Though fixing bunions without surgery is a conservation correcting method, exercise can help prevent bunions from developing and getting progressively worse. It may, however, may not prevent you from developing them altogether.
Alongside exercise, changing the type of shoes you are wearing may help you relieve the symptoms related to this condition. Shoes that are wider and have sufficient space on the outer side of the foot area will help limit the progression of this condition.
Orthotics for bunions can also be used to redistribute the weight throughout the entirety of the forefoot and away from the outer side of the foot, where the Tailor’s bunion is located.
Ice can be used to reduce swelling and inflammation in the area. Apply for 15-20 minutes, and can be applied several times throughout the day as pain determines.
For more information on the different types of orthotics available, take a look at our custom orthotics.
When to See a Doctor for Tailor's Bunions
It is advised that you seek advice from a medical practitioner if your small toe is causing high levels of pain and discomfort while walking or going about your daily activities. Should the pain be at such a level that you are having trouble walking, medical advice should be sought regarding the management of this.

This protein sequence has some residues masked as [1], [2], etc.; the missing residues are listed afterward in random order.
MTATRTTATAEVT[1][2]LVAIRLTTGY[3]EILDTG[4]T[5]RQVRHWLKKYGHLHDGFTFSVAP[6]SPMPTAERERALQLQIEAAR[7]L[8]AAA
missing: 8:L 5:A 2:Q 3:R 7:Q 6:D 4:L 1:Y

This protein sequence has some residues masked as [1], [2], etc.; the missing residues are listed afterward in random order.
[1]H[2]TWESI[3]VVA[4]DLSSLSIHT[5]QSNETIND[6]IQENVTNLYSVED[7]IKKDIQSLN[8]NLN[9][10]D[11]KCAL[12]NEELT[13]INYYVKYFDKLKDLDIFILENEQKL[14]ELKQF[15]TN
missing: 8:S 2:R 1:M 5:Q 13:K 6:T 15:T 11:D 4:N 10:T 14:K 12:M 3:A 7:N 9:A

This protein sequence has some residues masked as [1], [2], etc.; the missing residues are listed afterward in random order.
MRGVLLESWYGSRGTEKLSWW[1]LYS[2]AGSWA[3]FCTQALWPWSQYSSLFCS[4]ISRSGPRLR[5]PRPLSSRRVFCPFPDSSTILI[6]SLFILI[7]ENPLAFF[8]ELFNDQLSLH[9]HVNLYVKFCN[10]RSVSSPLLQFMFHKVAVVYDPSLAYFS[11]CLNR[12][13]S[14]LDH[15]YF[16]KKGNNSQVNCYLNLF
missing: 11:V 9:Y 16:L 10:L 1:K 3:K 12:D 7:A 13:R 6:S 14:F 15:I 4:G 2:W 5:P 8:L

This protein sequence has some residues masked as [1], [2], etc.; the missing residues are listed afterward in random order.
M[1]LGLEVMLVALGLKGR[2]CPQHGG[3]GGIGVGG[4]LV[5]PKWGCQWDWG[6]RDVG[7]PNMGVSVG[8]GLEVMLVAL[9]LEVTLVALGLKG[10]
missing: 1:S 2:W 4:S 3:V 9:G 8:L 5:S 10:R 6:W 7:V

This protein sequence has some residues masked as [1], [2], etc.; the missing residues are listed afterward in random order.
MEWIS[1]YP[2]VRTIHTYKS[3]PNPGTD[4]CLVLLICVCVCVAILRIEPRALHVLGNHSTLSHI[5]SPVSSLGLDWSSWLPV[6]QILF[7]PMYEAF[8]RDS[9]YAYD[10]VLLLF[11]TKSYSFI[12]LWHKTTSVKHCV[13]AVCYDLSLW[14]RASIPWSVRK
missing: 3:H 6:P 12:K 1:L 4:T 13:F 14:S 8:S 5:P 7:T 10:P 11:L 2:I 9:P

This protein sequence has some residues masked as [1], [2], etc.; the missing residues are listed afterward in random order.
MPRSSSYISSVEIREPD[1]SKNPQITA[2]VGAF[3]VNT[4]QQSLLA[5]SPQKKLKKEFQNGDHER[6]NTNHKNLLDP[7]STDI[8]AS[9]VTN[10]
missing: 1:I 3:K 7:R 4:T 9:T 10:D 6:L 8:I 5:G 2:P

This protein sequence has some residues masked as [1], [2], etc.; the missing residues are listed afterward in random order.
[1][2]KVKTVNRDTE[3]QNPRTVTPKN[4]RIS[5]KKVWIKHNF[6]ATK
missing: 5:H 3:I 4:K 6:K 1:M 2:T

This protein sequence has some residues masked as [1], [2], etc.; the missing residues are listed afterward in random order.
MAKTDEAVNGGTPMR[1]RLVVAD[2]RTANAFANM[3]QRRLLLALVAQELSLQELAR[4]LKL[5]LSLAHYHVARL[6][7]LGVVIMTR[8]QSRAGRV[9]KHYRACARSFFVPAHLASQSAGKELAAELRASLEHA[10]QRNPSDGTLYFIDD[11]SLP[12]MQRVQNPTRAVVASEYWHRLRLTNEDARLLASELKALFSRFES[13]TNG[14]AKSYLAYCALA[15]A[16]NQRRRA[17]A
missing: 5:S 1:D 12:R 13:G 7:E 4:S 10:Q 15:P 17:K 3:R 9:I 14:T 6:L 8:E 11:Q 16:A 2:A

In severe cases where the bump is progressively getting larger, the doctor may suggest surgical intervention as an option, once conservative management therapies have been exhausted. This, however, may take some time to entirely recover from or may never recover. BunionsBunions: Symptoms, Causes, and TreatmentA bunion looks like a bump on the outside of the base of your big toe. It is an abnormality of the foot bone which causes the big toe to bend away from its normal position towards the second toe. While usually painless at the early stage, the bunion on the big toe can become inflamed and cause more pain if left untreated. The pain is persistent or intermittent and is found in the metatarsophalangeal joint.